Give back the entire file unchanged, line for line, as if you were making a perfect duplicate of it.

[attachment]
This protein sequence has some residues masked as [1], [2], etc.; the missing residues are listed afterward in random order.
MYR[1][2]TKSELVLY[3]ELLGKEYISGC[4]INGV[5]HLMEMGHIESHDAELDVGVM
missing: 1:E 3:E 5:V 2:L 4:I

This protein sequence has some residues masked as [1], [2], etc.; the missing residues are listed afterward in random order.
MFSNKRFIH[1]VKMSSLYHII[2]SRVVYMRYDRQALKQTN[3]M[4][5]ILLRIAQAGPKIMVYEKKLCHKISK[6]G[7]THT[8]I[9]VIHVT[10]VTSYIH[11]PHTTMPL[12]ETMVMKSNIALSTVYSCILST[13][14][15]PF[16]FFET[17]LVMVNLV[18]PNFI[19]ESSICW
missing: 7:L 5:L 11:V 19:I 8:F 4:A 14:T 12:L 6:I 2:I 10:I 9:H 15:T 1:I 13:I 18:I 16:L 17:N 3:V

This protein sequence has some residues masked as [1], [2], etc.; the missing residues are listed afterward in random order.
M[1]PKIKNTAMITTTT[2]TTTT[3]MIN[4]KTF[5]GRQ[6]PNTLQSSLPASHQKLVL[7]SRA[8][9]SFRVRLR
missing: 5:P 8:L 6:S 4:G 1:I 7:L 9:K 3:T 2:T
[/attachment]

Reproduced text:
This protein sequence has some residues masked as [1], [2], etc.; the missing residues are listed afterward in random order.
MYR[1][2]TKSELVLY[3]ELLGKEYISGC[4]INGV[5]HLMEMGHIESHDAELDVGVM
missing: 1:E 3:E 5:V 2:L 4:I

This protein sequence has some residues masked as [1], [2], etc.; the missing residues are listed afterward in random order.
MFSNKRFIH[1]VKMSSLYHII[2]SRVVYMRYDRQALKQTN[3]M[4][5]ILLRIAQAGPKIMVYEKKLCHKISK[6]G[7]THT[8]I[9]VIHVT[10]VTSYIH[11]PHTTMPL[12]ETMVMKSNIALSTVYSCILST[13][14][15]PF[16]FFET[17]LVMVNLV[18]PNFI[19]ESSICW
missing: 7:L 5:L 11:V 19:I 8:F 4:A 14:T 12:L 6:I 2:I 10:I 9:H 15:T 1:I 13:I 18:I 16:L 17:N 3:V

This protein sequence has some residues masked as [1], [2], etc.; the missing residues are listed afterward in random order.
M[1]PKIKNTAMITTTT[2]TTTT[3]MIN[4]KTF[5]GRQ[6]PNTLQSSLPASHQKLVL[7]SRA[8][9]SFRVRLR
missing: 5:P 8:L 6:S 4:G 1:I 7:L 9:K 3:T 2:T